|1.3 seconds||1.1 seconds||-10.5%|
|Messages||0.8 seconds||0.7 seconds||-7.2%|
|Calendar||0.8 seconds||0.7 seconds||-11.9%|
|Maps||2.3 seconds||1.9 seconds||-16.3%|
|Notes||1.4 seconds||1.2 seconds||-15.1%|
|Cold boot||25.5 seconds||22.2 seconds||-13.0%|
We don’t have data from iOS 10 for the iPhone 6 Plus, but measuring app launch times shows pretty much the same improvements that we saw on the iPhone 5S (and the 6 Plus was already as fast running iOS 11 as the iPhone 5S is after iOS 12’s improvements). The percentage improvements are usually in the 10 to 15 percent range, with a handful of outliers in either direction.
iPad Mini 2
|Application||iOS 11.4.1||iOS 12.0 GM||Difference (%)|
|Safari||1.8 seconds||1.6 seconds||-9.0%|
|Camera||1.0 seconds||1.0 seconds||-7.1%|
|Settings||1.5 seconds||1.3 seconds||-13.5%|
|2.2 seconds||2.1 seconds||-7.4%|
|Messages||1.1 seconds||1.0 seconds||-9.2%|
|Calendar||1.1 seconds||0.9 seconds||-18.5%|
|Maps||3.5 seconds||2.6 seconds||-26.2%|
|Notes||2.5 seconds||2.3 seconds||-8.7%|
|Cold boot||27.3 seconds||23.3 seconds||-14.5%|
The iPad Mini 2’s struggles are apparent in both iOS 11 and iOS 12. The iPad is slower across the board, and though it does benefit from iOS 12, the improvements are a bit smaller than they are for either phone.
Keyboard display speed—no difference we can see
We also tried to test Apple’s claims of a faster keyboard display, which the company says is up to 50 percent faster in iOS 12 (based on comparing a beta build of iOS 11.4 to a beta build of iOS 12.0 on an iPhone 6 Plus). Using another iPhone, we shot a 240FPS slow-mo video to measure how long it took for the keyboard to spring up after tapping the screen. However, though we tested all three of our test devices in both Notes and Safari, we weren’t able to detect a measurable difference in keyboard load time between iOS 11.4.1 and the GM build of iOS 12.
That doesn’t necessarily mean that Apple is misrepresenting iOS 12’s performance; we aren’t privy to the exact conditions Apple tested under, and faster app load times ultimately mean faster keyboard loads anyway. But if you were hoping that iOS 12 might solve keyboard lag while bringing the keyboard up or while typing on it, it doesn’t look like much has changed since iOS 11.
An argument against forced obsolescence
I’ve been testing iOS on old devices for six years, and I’ve never seen a release that has actually improved performance on old devices. At best, updates like iOS 6, iOS 9, and iOS 10 didn’t make things much worse; at worst, updates like iOS 7 and iOS 8 made old devices feel like old devices. Anyone using an older device can safely upgrade to iOS 12 without worrying about speed, and that’s a big deal. You’ll notice an improvement most of the time, even on newer devices (my iPad Air 2, which had started to feel its age running iOS 11, feels great with iOS 12).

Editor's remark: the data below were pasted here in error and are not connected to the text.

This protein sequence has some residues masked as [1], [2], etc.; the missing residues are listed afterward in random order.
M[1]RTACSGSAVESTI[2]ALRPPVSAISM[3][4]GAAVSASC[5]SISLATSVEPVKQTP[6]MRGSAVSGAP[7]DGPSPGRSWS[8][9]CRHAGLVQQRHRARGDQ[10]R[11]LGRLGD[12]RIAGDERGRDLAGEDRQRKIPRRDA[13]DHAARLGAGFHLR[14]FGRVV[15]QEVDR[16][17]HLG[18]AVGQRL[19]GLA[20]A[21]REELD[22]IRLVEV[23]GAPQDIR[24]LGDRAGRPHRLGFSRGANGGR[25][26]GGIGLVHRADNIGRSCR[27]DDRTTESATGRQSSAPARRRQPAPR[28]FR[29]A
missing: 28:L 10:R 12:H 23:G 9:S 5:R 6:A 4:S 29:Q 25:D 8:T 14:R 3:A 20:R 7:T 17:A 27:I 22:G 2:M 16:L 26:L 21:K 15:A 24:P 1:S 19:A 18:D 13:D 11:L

Again, it’s not all rosy. We didn’t notice any improvements in keyboard display times. You may still run into trouble running newer games, since there’s no software update that can transform an old GPU into a new one. And the iPad Air and Mini 2, in particular, are going to continue feeling kind of slow in general—an iPhone-class processor and 1GB of RAM are just not enough power to keep a high-resolution tablet feeling snappy for five years. With devices as old as these, the condition of the battery can significantly affect performance, too. If you’ve never replaced your battery (or if it has been more than two or three years since you did it last), make an appointment with the Genius Bar before those $29 battery replacements go away at the end of 2018.
But if nothing else, iOS 12 is a convincing counterargument to the theory that Apple intentionally hobbles its old devices to force people to buy new ones. In addition to running more like iOS 10 did, it supports devices going all the way back to 2013, which sets a new record for iOS’ software support window. Given their age, these phones and tablets feel reasonably good in everyday real-world use, including browsing, emailing, and using most apps.